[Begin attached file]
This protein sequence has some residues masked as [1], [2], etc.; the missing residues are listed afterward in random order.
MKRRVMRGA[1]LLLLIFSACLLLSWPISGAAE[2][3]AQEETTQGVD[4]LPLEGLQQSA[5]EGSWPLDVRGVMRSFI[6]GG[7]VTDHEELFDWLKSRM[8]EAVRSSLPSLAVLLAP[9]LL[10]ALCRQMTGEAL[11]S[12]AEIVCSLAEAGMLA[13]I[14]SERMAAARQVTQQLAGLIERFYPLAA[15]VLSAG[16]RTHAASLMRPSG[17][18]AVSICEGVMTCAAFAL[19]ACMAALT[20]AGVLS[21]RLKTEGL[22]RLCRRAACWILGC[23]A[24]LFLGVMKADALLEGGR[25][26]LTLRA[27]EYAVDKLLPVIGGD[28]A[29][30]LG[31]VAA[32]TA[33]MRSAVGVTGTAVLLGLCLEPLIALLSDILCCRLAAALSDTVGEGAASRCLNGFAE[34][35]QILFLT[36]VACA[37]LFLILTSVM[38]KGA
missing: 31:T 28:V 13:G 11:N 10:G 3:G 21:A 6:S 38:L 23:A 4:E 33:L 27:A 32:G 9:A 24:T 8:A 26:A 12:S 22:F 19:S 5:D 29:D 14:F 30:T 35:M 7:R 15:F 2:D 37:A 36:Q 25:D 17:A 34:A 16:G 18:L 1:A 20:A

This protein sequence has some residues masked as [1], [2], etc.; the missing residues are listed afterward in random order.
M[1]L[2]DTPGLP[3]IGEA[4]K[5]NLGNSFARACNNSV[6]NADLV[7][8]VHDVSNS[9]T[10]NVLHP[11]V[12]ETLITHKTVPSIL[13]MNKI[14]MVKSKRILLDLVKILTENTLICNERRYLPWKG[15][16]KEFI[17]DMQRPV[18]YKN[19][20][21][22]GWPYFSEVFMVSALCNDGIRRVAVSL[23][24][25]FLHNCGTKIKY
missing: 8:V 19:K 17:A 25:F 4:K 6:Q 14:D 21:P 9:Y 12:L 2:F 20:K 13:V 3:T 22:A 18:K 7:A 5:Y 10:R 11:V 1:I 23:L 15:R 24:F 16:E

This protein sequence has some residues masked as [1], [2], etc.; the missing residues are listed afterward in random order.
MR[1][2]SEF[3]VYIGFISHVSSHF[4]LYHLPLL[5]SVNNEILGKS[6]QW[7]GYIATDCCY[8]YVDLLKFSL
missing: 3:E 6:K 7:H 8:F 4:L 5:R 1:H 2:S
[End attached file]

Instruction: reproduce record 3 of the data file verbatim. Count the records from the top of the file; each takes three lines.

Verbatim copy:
This protein sequence has some residues masked as [1], [2], etc.; the missing residues are listed afterward in random order.
MR[1][2]SEF[3]VYIGFISHVSSHF[4]LYHLPLL[5]SVNNEILGKS[6]QW[7]GYIATDCCY[8]YVDLLKFSL
missing: 3:E 6:K 7:H 8:F 4:L 5:R 1:H 2:S